We do the following to start the search:

1, start with point A and put it as a pending point into an "open list". Opening a list is like a shopping list. Although there is only one element in the list, there will be more in the future. Your path may pass through the squares it contains, or it may not. Basically, this is a list of squares to check.
2, look for all reachable or accessible squares around the starting point, skipping walls, water, or other squares that cannot pass through the terrain. Also add them to the open list. Save point A as a "parent square" for all of these squares. When we want to describe the path, the data of the parent square is very important. The specific purpose of this will be explained later.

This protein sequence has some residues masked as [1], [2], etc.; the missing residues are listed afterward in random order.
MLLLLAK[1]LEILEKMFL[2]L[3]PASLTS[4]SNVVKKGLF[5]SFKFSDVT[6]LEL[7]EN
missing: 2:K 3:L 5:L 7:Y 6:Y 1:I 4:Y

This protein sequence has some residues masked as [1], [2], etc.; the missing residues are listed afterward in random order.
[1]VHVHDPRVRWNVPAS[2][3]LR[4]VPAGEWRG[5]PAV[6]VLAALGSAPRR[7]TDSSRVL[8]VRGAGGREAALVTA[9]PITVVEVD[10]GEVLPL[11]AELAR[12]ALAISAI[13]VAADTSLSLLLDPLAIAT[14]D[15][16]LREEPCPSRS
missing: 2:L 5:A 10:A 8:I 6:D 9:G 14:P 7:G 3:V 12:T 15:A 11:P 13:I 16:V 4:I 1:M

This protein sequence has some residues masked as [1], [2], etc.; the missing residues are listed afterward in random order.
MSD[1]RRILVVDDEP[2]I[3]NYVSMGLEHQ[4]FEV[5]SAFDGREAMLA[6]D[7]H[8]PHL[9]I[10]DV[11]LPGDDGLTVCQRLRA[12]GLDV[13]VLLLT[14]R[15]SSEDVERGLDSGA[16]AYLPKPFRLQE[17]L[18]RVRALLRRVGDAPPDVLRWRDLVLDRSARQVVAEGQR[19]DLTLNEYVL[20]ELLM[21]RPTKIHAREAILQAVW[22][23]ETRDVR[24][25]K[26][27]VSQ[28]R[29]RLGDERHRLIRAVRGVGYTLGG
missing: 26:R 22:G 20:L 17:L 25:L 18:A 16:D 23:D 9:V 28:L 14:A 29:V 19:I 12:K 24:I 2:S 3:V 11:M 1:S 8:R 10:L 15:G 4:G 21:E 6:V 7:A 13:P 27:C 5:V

3, remove point A from the open list, add it to a "close list", and save all squares in the list that do not need to be checked again.

At this point, you should form the structure. In the picture, the dark green squares are the center of your starting square. It is stroked with a light blue color to indicate that it is added to the closed list. All adjacent cells are now in the open list, and they are stroked with a light green color. Each square has a gray pointer that refers to their parent square, which is the starting square.

[Figure 2]

Next, we choose to open the adjacent squares in the list, roughly repeating the previous procedure, as follows. But what is the grid we want to choose? That's the lowest F value.

Path scoring

The key to choosing which squares to go through in the path is the following equation:

F = G + H

Over here:
* G = move from Start a, along the resulting path, to the specified squares on the grid.